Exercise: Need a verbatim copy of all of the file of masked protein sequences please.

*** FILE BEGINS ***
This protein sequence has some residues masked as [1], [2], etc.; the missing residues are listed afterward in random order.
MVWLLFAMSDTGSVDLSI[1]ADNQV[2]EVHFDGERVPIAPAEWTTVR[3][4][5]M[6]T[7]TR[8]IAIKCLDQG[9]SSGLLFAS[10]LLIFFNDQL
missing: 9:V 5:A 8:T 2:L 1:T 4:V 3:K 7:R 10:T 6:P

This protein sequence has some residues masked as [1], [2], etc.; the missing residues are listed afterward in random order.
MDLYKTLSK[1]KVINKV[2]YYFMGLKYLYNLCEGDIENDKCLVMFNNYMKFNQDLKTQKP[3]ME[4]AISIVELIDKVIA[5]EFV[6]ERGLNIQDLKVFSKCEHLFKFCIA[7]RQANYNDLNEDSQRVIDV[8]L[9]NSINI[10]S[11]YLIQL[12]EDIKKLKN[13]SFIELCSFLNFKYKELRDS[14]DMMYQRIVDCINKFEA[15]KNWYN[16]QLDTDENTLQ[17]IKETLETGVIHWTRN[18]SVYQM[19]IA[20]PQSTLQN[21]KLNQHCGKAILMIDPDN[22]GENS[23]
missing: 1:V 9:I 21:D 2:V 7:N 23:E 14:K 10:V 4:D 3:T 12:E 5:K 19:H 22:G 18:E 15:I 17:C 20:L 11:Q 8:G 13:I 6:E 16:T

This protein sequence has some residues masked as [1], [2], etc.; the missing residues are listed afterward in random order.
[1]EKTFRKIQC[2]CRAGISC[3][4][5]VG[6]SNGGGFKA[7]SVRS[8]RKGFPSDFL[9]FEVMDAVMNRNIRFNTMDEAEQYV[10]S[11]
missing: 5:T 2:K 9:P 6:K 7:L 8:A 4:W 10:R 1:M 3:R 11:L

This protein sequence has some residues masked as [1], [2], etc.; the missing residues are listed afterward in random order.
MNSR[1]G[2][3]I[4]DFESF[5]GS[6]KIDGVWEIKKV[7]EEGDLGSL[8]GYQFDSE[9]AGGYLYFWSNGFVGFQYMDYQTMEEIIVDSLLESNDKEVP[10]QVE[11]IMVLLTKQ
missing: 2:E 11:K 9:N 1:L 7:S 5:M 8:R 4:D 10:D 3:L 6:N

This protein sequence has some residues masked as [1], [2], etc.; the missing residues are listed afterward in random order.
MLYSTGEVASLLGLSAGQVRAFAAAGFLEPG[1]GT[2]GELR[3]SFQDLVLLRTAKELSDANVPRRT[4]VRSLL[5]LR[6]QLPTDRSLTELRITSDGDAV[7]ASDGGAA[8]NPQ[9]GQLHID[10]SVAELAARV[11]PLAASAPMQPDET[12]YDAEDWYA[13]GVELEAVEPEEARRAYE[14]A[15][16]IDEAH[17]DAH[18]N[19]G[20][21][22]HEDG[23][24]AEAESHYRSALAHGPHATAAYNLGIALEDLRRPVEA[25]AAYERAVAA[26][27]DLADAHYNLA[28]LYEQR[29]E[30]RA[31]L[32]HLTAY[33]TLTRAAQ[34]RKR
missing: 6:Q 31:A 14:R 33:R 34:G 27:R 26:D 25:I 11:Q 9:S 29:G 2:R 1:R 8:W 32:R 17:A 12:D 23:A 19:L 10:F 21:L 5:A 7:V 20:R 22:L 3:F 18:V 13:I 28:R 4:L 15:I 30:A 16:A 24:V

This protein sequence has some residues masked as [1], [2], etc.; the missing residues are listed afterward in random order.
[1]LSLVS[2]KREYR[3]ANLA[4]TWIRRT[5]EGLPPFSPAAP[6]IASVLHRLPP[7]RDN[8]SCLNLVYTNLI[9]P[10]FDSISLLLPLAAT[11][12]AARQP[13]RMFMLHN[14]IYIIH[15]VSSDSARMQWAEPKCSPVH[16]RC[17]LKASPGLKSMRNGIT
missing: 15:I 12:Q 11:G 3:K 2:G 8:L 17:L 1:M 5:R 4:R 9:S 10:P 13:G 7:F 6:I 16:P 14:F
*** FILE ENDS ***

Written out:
This protein sequence has some residues masked as [1], [2], etc.; the missing residues are listed afterward in random order.
MVWLLFAMSDTGSVDLSI[1]ADNQV[2]EVHFDGERVPIAPAEWTTVR[3][4][5]M[6]T[7]TR[8]IAIKCLDQG[9]SSGLLFAS[10]LLIFFNDQL
missing: 9:V 5:A 8:T 2:L 1:T 4:V 3:K 7:R 10:T 6:P

This protein sequence has some residues masked as [1], [2], etc.; the missing residues are listed afterward in random order.
MDLYKTLSK[1]KVINKV[2]YYFMGLKYLYNLCEGDIENDKCLVMFNNYMKFNQDLKTQKP[3]ME[4]AISIVELIDKVIA[5]EFV[6]ERGLNIQDLKVFSKCEHLFKFCIA[7]RQANYNDLNEDSQRVIDV[8]L[9]NSINI[10]S[11]YLIQL[12]EDIKKLKN[13]SFIELCSFLNFKYKELRDS[14]DMMYQRIVDCINKFEA[15]KNWYN[16]QLDTDENTLQ[17]IKETLETGVIHWTRN[18]SVYQM[19]IA[20]PQSTLQN[21]KLNQHCGKAILMIDPDN[22]GENS[23]
missing: 1:V 9:I 21:D 2:V 7:N 23:E 14:K 10:V 4:D 3:T 12:E 5:K 19:H 22:G 18:E 15:I 17:C 20:L 11:Q 8:G 13:I 6:E 16:T

This protein sequence has some residues masked as [1], [2], etc.; the missing residues are listed afterward in random order.
[1]EKTFRKIQC[2]CRAGISC[3][4][5]VG[6]SNGGGFKA[7]SVRS[8]RKGFPSDFL[9]FEVMDAVMNRNIRFNTMDEAEQYV[10]S[11]
missing: 5:T 2:K 9:P 6:K 7:L 8:A 4:W 10:R 1:M 3:R 11:L

This protein sequence has some residues masked as [1], [2], etc.; the missing residues are listed afterward in random order.
MNSR[1]G[2][3]I[4]DFESF[5]GS[6]KIDGVWEIKKV[7]EEGDLGSL[8]GYQFDSE[9]AGGYLYFWSNGFVGFQYMDYQTMEEIIVDSLLESNDKEVP[10]QVE[11]IMVLLTKQ
missing: 2:E 11:K 9:N 1:L 7:S 5:M 8:R 4:D 10:D 3:L 6:N

This protein sequence has some residues masked as [1], [2], etc.; the missing residues are listed afterward in random order.
MLYSTGEVASLLGLSAGQVRAFAAAGFLEPG[1]GT[2]GELR[3]SFQDLVLLRTAKELSDANVPRRT[4]VRSLL[5]LR[6]QLPTDRSLTELRITSDGDAV[7]ASDGGAA[8]NPQ[9]GQLHID[10]SVAELAARV[11]PLAASAPMQPDET[12]YDAEDWYA[13]GVELEAVEPEEARRAYE[14]A[15][16]IDEAH[17]DAH[18]N[19]G[20][21][22]HEDG[23][24]AEAESHYRSALAHGPHATAAYNLGIALEDLRRPVEA[25]AAYERAVAA[26][27]DLADAHYNLA[28]LYEQR[29]E[30]RA[31]L[32]HLTAY[33]TLTRAAQ[34]RKR
missing: 6:Q 31:A 14:R 33:R 34:G 27:R 26:D 25:I 11:Q 9:S 29:G 2:R 1:R 8:W 32:R 17:A 12:D 23:A 19:L 10:F 21:L 5:A 7:V 20:R 22:L 3:F 18:V 13:I 28:R 4:L 15:I 30:A 16:A 24:V

This protein sequence has some residues masked as [1], [2], etc.; the missing residues are listed afterward in random order.
[1]LSLVS[2]KREYR[3]ANLA[4]TWIRRT[5]EGLPPFSPAAP[6]IASVLHRLPP[7]RDN[8]SCLNLVYTNLI[9]P[10]FDSISLLLPLAAT[11][12]AARQP[13]RMFMLHN[14]IYIIH[15]VSSDSARMQWAEPKCSPVH[16]RC[17]LKASPGLKSMRNGIT
missing: 15:I 12:Q 11:G 3:K 2:G 8:L 17:L 1:M 5:R 4:R 9:S 10:P 13:G 7:F 6:I 16:P 14:F